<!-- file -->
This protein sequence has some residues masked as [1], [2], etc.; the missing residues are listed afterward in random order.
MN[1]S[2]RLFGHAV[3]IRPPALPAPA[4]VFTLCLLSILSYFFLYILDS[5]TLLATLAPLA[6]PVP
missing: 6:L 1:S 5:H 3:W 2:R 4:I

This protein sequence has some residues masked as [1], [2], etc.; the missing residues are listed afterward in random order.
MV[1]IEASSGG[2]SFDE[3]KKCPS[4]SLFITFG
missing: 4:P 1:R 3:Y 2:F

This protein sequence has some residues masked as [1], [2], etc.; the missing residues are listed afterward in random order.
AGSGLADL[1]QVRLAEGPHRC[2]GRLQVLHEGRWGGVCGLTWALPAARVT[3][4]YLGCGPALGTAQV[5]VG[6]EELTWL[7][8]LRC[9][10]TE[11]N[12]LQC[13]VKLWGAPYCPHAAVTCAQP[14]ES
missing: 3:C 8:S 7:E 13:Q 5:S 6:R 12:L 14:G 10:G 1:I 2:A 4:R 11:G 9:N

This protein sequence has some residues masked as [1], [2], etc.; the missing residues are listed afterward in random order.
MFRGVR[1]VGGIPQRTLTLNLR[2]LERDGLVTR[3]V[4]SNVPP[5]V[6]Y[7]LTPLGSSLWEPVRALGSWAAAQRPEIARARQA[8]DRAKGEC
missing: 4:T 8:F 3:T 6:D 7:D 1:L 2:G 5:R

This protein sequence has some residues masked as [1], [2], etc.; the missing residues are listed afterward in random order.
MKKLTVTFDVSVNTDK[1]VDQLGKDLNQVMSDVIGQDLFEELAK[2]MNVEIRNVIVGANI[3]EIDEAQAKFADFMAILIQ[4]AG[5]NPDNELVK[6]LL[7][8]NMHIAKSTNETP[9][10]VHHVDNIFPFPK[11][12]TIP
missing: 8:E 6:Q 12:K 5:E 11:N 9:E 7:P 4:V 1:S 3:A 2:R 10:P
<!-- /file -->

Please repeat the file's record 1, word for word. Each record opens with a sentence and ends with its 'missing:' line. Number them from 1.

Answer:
This protein sequence has some residues masked as [1], [2], etc.; the missing residues are listed afterward in random order.
MN[1]S[2]RLFGHAV[3]IRPPALPAPA[4]VFTLCLLSILSYFFLYILDS[5]TLLATLAPLA[6]PVP
missing: 6:L 1:S 5:H 3:W 2:R 4:I